Ohio-11 Democratic primary deals heavy blow to progressives and big win to GOP donors
Cleveland, Ohio – The results are in, and establishment favorite Shontel Brown passed Nina Turner in the polls on Tuesday to become the Democratic nominee to represent Ohio's 11th Congressional district in the US House.
The eyes of the nation watched as progressive powerhouse Nina Turner took on establishment pick Shontel Brown on Tuesday in the Democratic primary for the special election to represent Ohio-11.
The House seat had been left vacant after its previous occupant, Marcia Fudge, was confirmed as Biden's Secretary of Housing and Urban Development.
The results have been tallied, and Brown received 37,666 votes (50.2%), while Turner came in at 33,420 votes (44.5%), the New York Times reported.
Throughout the race, Turner campaigned as a progressive poised to become the next member of "The Squad."
Brown, on the other hand, portrayed herself as a Biden loyalist closely aligned to establishment actors within the party, including prominent members of the Congressional Black Caucus.
Turner's loss was a stunning blow to the progressive wing of the party seeking transformational change rather than business as usual.
Shontel Brown receives a heavy influx of big money
The election results are not only a win for establishment forces within the Democratic Party. Brown's success is also a victory for big-money groups and GOP donors.
In the United States, corporations and big-donor groups have carte blanche to spend as much as they want on elections, so long as they don't coordinate directly with candidates or campaigns.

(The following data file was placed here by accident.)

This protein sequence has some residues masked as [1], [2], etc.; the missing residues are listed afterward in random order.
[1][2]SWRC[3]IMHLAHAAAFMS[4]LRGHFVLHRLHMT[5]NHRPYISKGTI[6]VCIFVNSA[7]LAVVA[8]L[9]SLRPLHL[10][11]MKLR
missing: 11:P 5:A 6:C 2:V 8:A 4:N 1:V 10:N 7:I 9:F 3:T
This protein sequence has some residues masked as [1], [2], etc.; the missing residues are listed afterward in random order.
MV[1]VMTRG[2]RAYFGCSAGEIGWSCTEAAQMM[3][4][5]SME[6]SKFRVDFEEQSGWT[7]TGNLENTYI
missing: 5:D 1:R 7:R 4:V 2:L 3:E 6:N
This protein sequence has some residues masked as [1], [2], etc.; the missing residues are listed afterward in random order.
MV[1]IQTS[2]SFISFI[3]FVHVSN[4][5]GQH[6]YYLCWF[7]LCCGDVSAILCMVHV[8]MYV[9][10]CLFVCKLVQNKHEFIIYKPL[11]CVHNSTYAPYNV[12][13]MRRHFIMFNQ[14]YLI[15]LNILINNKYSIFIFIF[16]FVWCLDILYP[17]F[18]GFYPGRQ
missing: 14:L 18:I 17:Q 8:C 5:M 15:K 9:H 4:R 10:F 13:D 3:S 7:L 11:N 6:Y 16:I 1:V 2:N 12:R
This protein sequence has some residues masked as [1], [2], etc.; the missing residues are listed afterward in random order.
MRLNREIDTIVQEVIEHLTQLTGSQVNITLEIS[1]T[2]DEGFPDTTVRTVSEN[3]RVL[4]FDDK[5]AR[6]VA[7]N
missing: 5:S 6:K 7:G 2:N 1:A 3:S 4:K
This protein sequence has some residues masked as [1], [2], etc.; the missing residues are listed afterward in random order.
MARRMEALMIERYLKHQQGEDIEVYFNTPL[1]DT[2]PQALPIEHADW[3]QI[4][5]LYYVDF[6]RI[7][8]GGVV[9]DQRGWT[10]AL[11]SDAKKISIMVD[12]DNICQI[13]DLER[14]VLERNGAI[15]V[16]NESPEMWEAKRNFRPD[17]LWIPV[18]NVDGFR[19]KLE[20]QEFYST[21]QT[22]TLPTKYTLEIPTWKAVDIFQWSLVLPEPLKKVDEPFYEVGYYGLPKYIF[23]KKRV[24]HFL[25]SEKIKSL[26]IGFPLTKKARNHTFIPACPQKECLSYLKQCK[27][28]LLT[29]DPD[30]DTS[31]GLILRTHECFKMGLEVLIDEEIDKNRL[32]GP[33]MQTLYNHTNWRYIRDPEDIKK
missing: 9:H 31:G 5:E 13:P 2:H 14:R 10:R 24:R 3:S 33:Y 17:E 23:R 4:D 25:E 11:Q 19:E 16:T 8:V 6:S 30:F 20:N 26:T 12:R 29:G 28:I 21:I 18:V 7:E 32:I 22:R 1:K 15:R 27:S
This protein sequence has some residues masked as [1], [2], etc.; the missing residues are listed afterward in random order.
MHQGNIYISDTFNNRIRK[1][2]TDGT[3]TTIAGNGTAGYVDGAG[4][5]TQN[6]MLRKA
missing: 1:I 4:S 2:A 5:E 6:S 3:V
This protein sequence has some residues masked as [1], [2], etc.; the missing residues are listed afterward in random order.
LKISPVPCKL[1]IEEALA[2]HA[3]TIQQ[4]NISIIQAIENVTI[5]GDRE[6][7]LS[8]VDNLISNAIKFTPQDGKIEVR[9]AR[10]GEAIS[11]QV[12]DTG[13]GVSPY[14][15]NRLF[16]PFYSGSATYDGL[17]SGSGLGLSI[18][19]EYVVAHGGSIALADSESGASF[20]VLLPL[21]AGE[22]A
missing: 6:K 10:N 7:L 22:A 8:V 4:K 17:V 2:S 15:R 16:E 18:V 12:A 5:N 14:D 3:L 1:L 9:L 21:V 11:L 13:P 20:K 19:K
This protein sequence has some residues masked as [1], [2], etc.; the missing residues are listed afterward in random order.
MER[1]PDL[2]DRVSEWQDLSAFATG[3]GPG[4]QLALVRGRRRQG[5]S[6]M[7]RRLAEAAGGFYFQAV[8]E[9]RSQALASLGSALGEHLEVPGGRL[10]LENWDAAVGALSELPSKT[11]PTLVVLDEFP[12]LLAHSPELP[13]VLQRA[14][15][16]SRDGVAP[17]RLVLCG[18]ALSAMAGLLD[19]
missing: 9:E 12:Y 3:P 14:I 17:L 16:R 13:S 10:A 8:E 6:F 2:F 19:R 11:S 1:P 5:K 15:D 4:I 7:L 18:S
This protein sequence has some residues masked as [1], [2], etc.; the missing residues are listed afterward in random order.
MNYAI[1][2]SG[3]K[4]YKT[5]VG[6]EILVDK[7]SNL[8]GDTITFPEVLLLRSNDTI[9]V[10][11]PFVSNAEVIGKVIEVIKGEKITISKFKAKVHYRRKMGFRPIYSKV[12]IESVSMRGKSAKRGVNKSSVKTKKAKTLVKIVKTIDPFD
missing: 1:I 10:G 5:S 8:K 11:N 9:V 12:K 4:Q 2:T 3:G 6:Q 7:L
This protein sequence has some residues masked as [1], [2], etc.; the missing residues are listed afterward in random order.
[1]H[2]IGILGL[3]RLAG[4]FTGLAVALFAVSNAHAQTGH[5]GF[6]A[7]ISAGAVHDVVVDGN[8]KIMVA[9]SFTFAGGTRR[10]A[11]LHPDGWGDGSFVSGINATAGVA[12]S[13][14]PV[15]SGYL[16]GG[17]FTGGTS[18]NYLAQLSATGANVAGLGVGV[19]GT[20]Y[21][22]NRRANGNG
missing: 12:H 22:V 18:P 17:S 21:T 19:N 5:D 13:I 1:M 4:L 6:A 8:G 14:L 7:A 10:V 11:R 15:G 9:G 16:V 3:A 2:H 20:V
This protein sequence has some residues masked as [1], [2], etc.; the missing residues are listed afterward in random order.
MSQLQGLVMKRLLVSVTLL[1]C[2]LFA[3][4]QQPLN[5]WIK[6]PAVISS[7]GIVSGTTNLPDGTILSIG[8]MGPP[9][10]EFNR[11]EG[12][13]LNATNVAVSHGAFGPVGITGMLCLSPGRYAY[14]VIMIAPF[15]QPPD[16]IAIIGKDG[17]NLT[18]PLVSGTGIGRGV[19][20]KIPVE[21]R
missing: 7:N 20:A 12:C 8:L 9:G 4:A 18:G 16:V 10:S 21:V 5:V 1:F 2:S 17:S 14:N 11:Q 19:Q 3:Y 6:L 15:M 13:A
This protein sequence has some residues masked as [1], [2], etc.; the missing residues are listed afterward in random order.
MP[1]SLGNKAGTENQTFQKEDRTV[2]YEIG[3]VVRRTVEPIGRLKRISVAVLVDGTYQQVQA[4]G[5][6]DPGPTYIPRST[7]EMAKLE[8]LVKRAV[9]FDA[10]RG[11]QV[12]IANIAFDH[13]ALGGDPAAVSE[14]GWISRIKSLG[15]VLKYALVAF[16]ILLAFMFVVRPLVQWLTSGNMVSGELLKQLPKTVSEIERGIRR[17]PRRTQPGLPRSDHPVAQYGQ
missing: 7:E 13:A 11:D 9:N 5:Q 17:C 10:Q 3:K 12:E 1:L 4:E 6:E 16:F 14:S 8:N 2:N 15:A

The money is often used on advertising in critical moments leading up to an election.
Brown's top rival, Nina Turner, had big-name recognition as the former national co-chair of Bernie Sanders' 2020 presidential campaign. She championed policies like Medicare for All, a Green New Deal, and reinvestment in a variety of social programs.
Like many progressives, Turner eschewed big-money donations and remained committed to an entirely grassroots, people-funded campaign.
Meanwhile, the PAC/super PAC Democratic Majority for Israel (DMFI) spent around $2 million on opposing Turner and supporting Brown, while The Third Way, a centrist think tank, spent an additional $505,000.
That money, much of which was spent in the final days leading up to the election, appears to have had a devastating effect on Turner, who was the frontrunner for the majority of the race.
Democratic Majority for Israel endorses Shontel Brown
DMFI, which invested the largest share of money into beating Turner, is a pro-Israel group that supports candidates with pro-Israel stances.
Nina Turner earned the ire of DMFI and others after she expressed solidarity with Palestinians following the recent resurgence of violence in the region. She said she supports conditioning US aid to Israel on ending the state-sponsored human-rights violations.
DMFI endorsed Turner's rival early and began pouring money into the race, especially in recent weeks. Much of that funding actually came from Republican, not Democratic, donors, The Intercept revealed.
In her victory speech, Brown emphasized the importance of strong US-Israeli relations, saying, "When you stand on the land where you see a person who has a firecracker that was dropped by a drone near the Gaza Strip and you walk within a few feet of a bomb shelter, you can appreciate the vulnerability of a state and that has given me the understanding of the importance of the US-Israel relationship."
Meanwhile, in conceding the race, Turner said, "While we didn’t cross the river, we inspired thousands to dream bigger and expect more. We couldn’t overcome the influence of dark money, but we left our mark on OH11 and this nation."
The Ohio-11 general election is set to take place on November 2. As the district is solidly blue, Brown is expected to win easily.
Cover photo: Collage: IMAGO / ZUMA Wire